10:30 a.m.: Surveying the hive of quiet industry as riggers set up the dueling sets of screens, Abderrahman, the production manager, is a model of calm. “They don’t pay us any extra to panic,” he says. Set this sprawling show up in a day? No worries. Rod Stewart and Stevie Nicks played Verizon Center the night before, meaning the Lopez/Iglesias roadies had to wait until the local crew had packed up the “Heart and Soul” gear, which took until 2 a.m. Some of the same workers came back two hours later for this load-in.

Back in the day, arena shows could be packed into three or four trucks, as it was with Jethro Tull, the first tour Abderrahman worked on nearly 30 years ago. U2’s “360” stadium tour, with its portable outdoor roof modeled on part of Los Angeles International Airport, is “probably the biggest rock show on the road ever,” he says.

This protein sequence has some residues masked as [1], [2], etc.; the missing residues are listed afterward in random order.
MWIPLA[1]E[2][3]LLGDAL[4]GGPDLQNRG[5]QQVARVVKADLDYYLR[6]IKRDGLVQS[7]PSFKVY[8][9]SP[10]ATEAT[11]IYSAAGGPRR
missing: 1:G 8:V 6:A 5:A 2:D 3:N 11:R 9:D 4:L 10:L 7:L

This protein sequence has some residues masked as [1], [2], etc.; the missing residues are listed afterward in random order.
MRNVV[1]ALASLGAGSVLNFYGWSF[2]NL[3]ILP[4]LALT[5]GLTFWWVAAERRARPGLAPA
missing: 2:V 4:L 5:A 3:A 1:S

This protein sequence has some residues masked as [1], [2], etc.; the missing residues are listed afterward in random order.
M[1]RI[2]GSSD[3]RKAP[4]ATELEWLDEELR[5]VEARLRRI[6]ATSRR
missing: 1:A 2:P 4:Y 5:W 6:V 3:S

It’s so big that instead of one caravan of trucks traveling to each venue, duplicate sets fan out to various cities at once to set up in advance.

Abderrahman grew up in showbiz: His Moroccan grandfather and his father were acrobats; his mother was a trapeze artist. As kids, he and his brother had a trampoline act. When he left home, stepping onto the beams as an uprigger felt natural. But in the days before harnesses, he watched people fall – and die.

It’s still a dangerous business. “If one guy uses a wrench, sets it down on a speaker and it goes up in the air and falls, it can kill someone,” he says.

Eventually, a bulky, blocky village of equipment rises several stories into the air.

Much later, after the last fireworks explode, after the dancers turn their final flips, after the confetti falls, this vast, towering, temporary world dissolves. It happens in double time.